The composer Benjamin Britten was inspired by the vast skies and moody seas of the Suffolk coast, and in 1948, along with singer Peter Pears and writer Eric Crozier, he founded the Aldeburgh Festival. Long before arts organisations thought of engaging in education and supporting young artists, Britten and Pears established both. They brought together international stars and emerging talent, including world-renowned figures such as Fischer-Dieskau, Menuhin, Sviatoslav Richter and Rostropovich, and young stars in the making such as Söderström, Perahia and Bream.
At first the Festival used local halls and churches but in 1967, Britten and Pears created a permanent home at Snape, 5 miles from Aldeburgh, by converting a Victorian maltings into an 832-seat venue. However, Britten’s original vision was not just for an annual Festival and permanent concert hall, but also as a creative hub where established stars, young artists, amateurs and audience members could come to broaden their horizons in an exhilarating creative and natural environment. So Britten and Pears went on to reclaim more buildings on the Snape Maltings site to establish a centre for talented young musicians.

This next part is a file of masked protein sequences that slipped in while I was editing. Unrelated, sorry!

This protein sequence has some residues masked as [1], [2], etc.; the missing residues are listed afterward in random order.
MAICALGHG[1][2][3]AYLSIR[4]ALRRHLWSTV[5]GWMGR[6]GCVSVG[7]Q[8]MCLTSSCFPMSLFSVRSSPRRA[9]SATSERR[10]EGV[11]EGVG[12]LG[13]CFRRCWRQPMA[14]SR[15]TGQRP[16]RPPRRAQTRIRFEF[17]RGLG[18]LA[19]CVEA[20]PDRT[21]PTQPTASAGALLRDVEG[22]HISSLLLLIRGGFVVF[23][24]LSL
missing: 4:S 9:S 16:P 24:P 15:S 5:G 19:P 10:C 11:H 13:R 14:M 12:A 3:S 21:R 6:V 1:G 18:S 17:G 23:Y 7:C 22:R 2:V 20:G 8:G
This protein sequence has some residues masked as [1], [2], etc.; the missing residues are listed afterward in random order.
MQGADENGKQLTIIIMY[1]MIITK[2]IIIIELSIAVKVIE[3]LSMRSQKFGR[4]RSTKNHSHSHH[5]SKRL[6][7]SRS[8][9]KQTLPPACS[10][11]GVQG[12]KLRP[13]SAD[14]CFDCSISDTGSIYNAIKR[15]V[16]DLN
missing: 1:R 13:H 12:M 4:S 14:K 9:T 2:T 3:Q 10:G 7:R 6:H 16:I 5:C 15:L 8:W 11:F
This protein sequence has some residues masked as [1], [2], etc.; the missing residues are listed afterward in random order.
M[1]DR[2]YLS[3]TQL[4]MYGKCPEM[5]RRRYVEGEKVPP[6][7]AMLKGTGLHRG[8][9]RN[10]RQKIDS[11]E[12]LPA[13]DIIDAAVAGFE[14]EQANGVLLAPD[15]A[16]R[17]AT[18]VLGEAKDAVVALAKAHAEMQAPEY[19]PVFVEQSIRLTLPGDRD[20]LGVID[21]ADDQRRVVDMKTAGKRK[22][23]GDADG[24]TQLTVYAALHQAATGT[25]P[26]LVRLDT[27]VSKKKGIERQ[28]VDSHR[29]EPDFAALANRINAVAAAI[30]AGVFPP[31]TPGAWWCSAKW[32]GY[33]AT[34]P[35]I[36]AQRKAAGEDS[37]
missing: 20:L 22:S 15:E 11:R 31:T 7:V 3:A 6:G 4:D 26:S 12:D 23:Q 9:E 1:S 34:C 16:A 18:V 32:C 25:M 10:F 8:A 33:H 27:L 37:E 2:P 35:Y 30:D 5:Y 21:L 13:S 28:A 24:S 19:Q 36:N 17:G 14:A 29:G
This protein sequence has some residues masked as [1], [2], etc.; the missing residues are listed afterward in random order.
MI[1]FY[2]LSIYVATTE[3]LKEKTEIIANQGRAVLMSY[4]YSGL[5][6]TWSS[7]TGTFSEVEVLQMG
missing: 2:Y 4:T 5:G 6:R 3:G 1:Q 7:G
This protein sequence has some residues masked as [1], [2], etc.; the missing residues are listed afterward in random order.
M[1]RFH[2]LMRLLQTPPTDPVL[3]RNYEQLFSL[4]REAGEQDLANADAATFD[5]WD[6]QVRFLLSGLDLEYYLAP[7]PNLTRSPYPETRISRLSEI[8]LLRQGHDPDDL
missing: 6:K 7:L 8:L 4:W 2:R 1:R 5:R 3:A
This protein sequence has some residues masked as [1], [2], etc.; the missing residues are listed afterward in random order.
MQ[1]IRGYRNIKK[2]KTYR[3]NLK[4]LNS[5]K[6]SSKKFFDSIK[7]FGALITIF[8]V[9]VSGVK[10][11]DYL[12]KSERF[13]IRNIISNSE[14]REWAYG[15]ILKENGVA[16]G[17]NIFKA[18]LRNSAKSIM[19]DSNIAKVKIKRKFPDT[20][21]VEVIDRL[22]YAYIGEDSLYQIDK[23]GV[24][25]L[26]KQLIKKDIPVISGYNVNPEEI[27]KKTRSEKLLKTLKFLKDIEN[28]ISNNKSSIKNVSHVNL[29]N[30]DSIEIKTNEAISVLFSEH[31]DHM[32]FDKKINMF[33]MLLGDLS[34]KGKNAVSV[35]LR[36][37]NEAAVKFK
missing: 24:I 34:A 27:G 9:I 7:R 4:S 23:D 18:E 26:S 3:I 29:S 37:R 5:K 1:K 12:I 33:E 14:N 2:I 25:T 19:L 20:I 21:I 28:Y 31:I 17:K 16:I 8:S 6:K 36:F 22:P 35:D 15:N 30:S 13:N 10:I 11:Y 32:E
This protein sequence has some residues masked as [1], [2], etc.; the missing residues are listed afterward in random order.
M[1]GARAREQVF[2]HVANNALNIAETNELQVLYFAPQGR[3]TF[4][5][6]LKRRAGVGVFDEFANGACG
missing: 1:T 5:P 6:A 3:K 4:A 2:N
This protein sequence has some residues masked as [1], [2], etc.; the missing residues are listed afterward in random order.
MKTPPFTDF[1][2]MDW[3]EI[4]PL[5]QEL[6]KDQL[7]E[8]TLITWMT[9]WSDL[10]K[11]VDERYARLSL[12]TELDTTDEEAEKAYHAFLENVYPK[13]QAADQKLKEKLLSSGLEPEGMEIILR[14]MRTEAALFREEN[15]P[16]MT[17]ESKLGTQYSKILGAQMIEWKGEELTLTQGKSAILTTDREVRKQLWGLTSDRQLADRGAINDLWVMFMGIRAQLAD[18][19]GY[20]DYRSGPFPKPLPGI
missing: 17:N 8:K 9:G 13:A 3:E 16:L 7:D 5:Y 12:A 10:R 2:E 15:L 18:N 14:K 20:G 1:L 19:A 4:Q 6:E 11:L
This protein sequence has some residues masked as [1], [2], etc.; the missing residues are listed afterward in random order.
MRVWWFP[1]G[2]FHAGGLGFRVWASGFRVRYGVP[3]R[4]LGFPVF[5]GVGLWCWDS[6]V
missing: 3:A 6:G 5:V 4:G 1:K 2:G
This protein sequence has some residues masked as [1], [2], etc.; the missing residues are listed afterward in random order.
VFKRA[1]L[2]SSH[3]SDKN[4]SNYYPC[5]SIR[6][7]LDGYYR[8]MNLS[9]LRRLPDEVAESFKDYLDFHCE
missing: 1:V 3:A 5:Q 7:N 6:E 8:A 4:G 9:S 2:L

Their creation is a flourishing organisation which has a world-wide reputation as a place where artists at all stages of their career can stretch themselves, explore new ground and perform.
The 2017 Aldeburgh Festival marked the 50th anniversary of the Snape Maltings Concert Hall and opened with a new fully-staged production of Britten’s A Midsummer Night’s Dream, with which the concert hall was inaugurated in 1967.